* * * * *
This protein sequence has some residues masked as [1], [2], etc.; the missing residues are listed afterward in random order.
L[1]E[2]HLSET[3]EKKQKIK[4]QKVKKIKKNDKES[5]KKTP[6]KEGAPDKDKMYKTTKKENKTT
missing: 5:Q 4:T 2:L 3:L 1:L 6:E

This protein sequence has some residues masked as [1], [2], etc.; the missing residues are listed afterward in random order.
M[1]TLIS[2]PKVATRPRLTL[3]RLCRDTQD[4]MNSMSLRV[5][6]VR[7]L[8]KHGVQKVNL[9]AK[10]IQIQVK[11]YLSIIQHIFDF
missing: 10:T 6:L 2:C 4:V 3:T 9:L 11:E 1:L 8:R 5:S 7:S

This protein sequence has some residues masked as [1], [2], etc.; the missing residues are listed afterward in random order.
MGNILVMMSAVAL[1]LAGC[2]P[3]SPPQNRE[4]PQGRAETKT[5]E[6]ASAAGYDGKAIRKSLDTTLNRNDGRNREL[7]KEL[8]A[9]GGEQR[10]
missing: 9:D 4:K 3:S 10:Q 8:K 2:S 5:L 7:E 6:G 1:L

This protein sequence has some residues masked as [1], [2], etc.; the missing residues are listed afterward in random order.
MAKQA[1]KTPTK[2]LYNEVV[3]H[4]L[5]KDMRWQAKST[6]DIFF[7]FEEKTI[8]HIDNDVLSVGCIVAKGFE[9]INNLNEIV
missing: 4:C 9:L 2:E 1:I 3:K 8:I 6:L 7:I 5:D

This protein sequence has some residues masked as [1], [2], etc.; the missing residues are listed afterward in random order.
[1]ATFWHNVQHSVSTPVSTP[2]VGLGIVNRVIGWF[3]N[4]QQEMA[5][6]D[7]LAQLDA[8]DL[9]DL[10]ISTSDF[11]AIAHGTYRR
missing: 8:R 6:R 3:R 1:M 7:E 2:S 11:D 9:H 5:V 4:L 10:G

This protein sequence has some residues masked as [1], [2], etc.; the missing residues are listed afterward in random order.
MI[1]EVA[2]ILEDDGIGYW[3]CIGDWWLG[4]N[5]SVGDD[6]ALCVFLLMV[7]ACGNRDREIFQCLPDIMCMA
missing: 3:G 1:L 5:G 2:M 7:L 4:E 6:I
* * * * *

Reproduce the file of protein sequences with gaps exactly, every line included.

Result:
This protein sequence has some residues masked as [1], [2], etc.; the missing residues are listed afterward in random order.
L[1]E[2]HLSET[3]EKKQKIK[4]QKVKKIKKNDKES[5]KKTP[6]KEGAPDKDKMYKTTKKENKTT
missing: 5:Q 4:T 2:L 3:L 1:L 6:E

This protein sequence has some residues masked as [1], [2], etc.; the missing residues are listed afterward in random order.
M[1]TLIS[2]PKVATRPRLTL[3]RLCRDTQD[4]MNSMSLRV[5][6]VR[7]L[8]KHGVQKVNL[9]AK[10]IQIQVK[11]YLSIIQHIFDF
missing: 10:T 6:L 2:C 4:V 3:T 9:L 11:E 1:L 8:R 5:S 7:S

This protein sequence has some residues masked as [1], [2], etc.; the missing residues are listed afterward in random order.
MGNILVMMSAVAL[1]LAGC[2]P[3]SPPQNRE[4]PQGRAETKT[5]E[6]ASAAGYDGKAIRKSLDTTLNRNDGRNREL[7]KEL[8]A[9]GGEQR[10]
missing: 9:D 4:K 3:S 10:Q 8:K 2:S 5:L 7:E 6:G 1:L

This protein sequence has some residues masked as [1], [2], etc.; the missing residues are listed afterward in random order.
MAKQA[1]KTPTK[2]LYNEVV[3]H[4]L[5]KDMRWQAKST[6]DIFF[7]FEEKTI[8]HIDNDVLSVGCIVAKGFE[9]INNLNEIV
missing: 4:C 9:L 2:E 1:I 3:K 8:I 6:L 7:I 5:D

This protein sequence has some residues masked as [1], [2], etc.; the missing residues are listed afterward in random order.
[1]ATFWHNVQHSVSTPVSTP[2]VGLGIVNRVIGWF[3]N[4]QQEMA[5][6]D[7]LAQLDA[8]DL[9]DL[10]ISTSDF[11]AIAHGTYRR
missing: 8:R 6:R 3:R 1:M 7:E 2:S 11:D 9:H 5:V 4:L 10:G

This protein sequence has some residues masked as [1], [2], etc.; the missing residues are listed afterward in random order.
MI[1]EVA[2]ILEDDGIGYW[3]CIGDWWLG[4]N[5]SVGDD[6]ALCVFLLMV[7]ACGNRDREIFQCLPDIMCMA
missing: 3:G 1:L 5:G 2:M 7:L 4:E 6:I